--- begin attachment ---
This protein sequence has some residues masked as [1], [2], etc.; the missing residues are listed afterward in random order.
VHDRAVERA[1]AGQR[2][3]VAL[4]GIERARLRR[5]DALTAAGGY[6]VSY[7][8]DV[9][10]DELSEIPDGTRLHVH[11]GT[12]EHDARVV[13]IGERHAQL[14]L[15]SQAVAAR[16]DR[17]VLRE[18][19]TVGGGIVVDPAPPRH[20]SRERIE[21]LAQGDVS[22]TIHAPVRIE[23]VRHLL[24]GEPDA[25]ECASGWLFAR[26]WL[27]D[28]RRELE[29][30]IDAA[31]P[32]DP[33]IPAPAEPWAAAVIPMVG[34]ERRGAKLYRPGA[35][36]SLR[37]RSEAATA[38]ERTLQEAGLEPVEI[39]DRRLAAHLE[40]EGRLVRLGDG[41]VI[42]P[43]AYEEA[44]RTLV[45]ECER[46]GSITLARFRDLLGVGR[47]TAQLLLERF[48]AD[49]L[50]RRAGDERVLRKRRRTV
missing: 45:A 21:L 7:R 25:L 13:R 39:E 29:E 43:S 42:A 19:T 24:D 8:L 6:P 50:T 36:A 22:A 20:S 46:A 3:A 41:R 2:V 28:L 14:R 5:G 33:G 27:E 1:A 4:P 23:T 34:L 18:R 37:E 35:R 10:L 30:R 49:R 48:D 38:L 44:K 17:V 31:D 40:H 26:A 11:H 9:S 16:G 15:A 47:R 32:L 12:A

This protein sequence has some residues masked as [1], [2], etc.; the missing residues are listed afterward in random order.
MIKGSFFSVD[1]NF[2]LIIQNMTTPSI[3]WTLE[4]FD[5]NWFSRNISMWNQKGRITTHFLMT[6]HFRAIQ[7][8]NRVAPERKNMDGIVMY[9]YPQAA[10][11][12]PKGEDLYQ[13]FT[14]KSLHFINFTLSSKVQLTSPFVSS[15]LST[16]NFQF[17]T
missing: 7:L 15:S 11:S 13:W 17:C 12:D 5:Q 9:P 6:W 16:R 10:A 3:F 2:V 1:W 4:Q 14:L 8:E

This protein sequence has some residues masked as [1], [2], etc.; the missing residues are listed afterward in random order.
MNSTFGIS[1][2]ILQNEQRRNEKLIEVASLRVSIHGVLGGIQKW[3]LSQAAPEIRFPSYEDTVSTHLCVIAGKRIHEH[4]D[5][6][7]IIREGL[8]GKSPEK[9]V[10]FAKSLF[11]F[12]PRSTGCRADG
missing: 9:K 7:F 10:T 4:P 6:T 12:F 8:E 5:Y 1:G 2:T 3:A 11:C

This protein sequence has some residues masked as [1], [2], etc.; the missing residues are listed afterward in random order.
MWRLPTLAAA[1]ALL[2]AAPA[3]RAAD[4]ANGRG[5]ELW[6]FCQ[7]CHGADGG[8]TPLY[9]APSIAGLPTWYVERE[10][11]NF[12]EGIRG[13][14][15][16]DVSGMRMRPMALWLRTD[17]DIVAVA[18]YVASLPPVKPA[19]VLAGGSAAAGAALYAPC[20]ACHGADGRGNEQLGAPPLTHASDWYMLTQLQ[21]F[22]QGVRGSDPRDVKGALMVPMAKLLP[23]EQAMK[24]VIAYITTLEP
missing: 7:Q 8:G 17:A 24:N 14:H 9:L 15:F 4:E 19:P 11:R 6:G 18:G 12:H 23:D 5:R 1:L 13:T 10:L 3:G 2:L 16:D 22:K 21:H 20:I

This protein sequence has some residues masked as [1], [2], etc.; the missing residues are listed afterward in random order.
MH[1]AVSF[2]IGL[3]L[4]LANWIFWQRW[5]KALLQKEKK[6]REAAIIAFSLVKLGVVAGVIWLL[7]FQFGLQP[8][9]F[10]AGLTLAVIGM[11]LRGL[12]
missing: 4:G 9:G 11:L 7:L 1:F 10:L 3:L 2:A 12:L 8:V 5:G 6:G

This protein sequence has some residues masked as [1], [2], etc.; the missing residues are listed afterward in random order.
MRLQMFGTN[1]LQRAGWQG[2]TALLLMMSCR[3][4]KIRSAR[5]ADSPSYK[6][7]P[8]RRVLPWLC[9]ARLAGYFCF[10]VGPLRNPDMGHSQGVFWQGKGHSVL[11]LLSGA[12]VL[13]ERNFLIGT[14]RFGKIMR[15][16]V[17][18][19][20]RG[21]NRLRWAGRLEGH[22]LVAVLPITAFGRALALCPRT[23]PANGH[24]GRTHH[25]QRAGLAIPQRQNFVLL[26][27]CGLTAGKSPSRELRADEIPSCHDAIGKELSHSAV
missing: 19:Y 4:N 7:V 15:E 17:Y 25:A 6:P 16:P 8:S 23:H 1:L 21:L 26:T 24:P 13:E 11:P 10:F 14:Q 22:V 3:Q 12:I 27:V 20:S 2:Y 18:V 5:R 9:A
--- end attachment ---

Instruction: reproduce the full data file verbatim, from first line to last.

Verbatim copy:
This protein sequence has some residues masked as [1], [2], etc.; the missing residues are listed afterward in random order.
VHDRAVERA[1]AGQR[2][3]VAL[4]GIERARLRR[5]DALTAAGGY[6]VSY[7][8]DV[9][10]DELSEIPDGTRLHVH[11]GT[12]EHDARVV[13]IGERHAQL[14]L[15]SQAVAAR[16]DR[17]VLRE[18][19]TVGGGIVVDPAPPRH[20]SRERIE[21]LAQGDVS[22]TIHAPVRIE[23]VRHLL[24]GEPDA[25]ECASGWLFAR[26]WL[27]D[28]RRELE[29][30]IDAA[31]P[32]DP[33]IPAPAEPWAAAVIPMVG[34]ERRGAKLYRPGA[35][36]SLR[37]RSEAATA[38]ERTLQEAGLEPVEI[39]DRRLAAHLE[40]EGRLVRLGDG[41]VI[42]P[43]AYEEA[44]RTLV[45]ECER[46]GSITLARFRDLLGVGR[47]TAQLLLERF[48]AD[49]L[50]RRAGDERVLRKRRRTV
missing: 45:A 21:L 7:R 25:L 13:R 39:E 29:E 43:S 42:A 19:T 24:D 8:L 6:P 50:T 36:A 22:A 20:S 46:A 3:A 41:R 2:V 28:L 14:R 5:G 33:G 27:E 1:A 4:P 23:T 34:L 18:R 37:E 35:R 10:L 30:R 49:R 48:D 38:L 44:K 17:V 31:D 40:H 26:A 11:H 9:S 16:G 15:A 47:R 32:L 12:A

This protein sequence has some residues masked as [1], [2], etc.; the missing residues are listed afterward in random order.
MIKGSFFSVD[1]NF[2]LIIQNMTTPSI[3]WTLE[4]FD[5]NWFSRNISMWNQKGRITTHFLMT[6]HFRAIQ[7][8]NRVAPERKNMDGIVMY[9]YPQAA[10][11][12]PKGEDLYQ[13]FT[14]KSLHFINFTLSSKVQLTSPFVSS[15]LST[16]NFQF[17]T
missing: 7:L 15:S 11:S 13:W 17:C 12:D 5:Q 9:P 6:W 16:R 10:A 3:F 2:V 1:W 4:Q 14:L 8:E

This protein sequence has some residues masked as [1], [2], etc.; the missing residues are listed afterward in random order.
MNSTFGIS[1][2]ILQNEQRRNEKLIEVASLRVSIHGVLGGIQKW[3]LSQAAPEIRFPSYEDTVSTHLCVIAGKRIHEH[4]D[5][6][7]IIREGL[8]GKSPEK[9]V[10]FAKSLF[11]F[12]PRSTGCRADG
missing: 9:K 7:F 10:T 4:P 6:T 12:F 8:E 5:Y 1:G 2:T 3:A 11:C

This protein sequence has some residues masked as [1], [2], etc.; the missing residues are listed afterward in random order.
MWRLPTLAAA[1]ALL[2]AAPA[3]RAAD[4]ANGRG[5]ELW[6]FCQ[7]CHGADGG[8]TPLY[9]APSIAGLPTWYVERE[10][11]NF[12]EGIRG[13][14][15][16]DVSGMRMRPMALWLRTD[17]DIVAVA[18]YVASLPPVKPA[19]VLAGGSAAAGAALYAPC[20]ACHGADGRGNEQLGAPPLTHASDWYMLTQLQ[21]F[22]QGVRGSDPRDVKGALMVPMAKLLP[23]EQAMK[24]VIAYITTLEP
missing: 7:Q 8:G 17:A 24:N 14:H 9:L 15:F 4:E 19:P 11:R 6:G 18:G 12:H 23:D 5:R 1:L 13:T 10:L 3:G 2:L 16:D 22:K 21:H 20:I

This protein sequence has some residues masked as [1], [2], etc.; the missing residues are listed afterward in random order.
MH[1]AVSF[2]IGL[3]L[4]LANWIFWQRW[5]KALLQKEKK[6]REAAIIAFSLVKLGVVAGVIWLL[7]FQFGLQP[8][9]F[10]AGLTLAVIGM[11]LRGL[12]
missing: 4:G 9:G 11:L 7:L 1:F 10:L 3:L 2:A 12:L 8:V 5:G 6:G

This protein sequence has some residues masked as [1], [2], etc.; the missing residues are listed afterward in random order.
MRLQMFGTN[1]LQRAGWQG[2]TALLLMMSCR[3][4]KIRSAR[5]ADSPSYK[6][7]P[8]RRVLPWLC[9]ARLAGYFCF[10]VGPLRNPDMGHSQGVFWQGKGHSVL[11]LLSGA[12]VL[13]ERNFLIGT[14]RFGKIMR[15][16]V[17][18][19][20]RG[21]NRLRWAGRLEGH[22]LVAVLPITAFGRALALCPRT[23]PANGH[24]GRTHH[25]QRAGLAIPQRQNFVLL[26][27]CGLTAGKSPSRELRADEIPSCHDAIGKELSHSAV
missing: 19:Y 4:N 7:V 15:E 17:Y 25:A 6:P 16:P 8:S 23:H 1:L 21:L 26:T 24:P 13:E 11:P 10:F 14:Q 22:V 3:Q 12:I 27:V 20:S 2:Y 18:V 5:R 9:A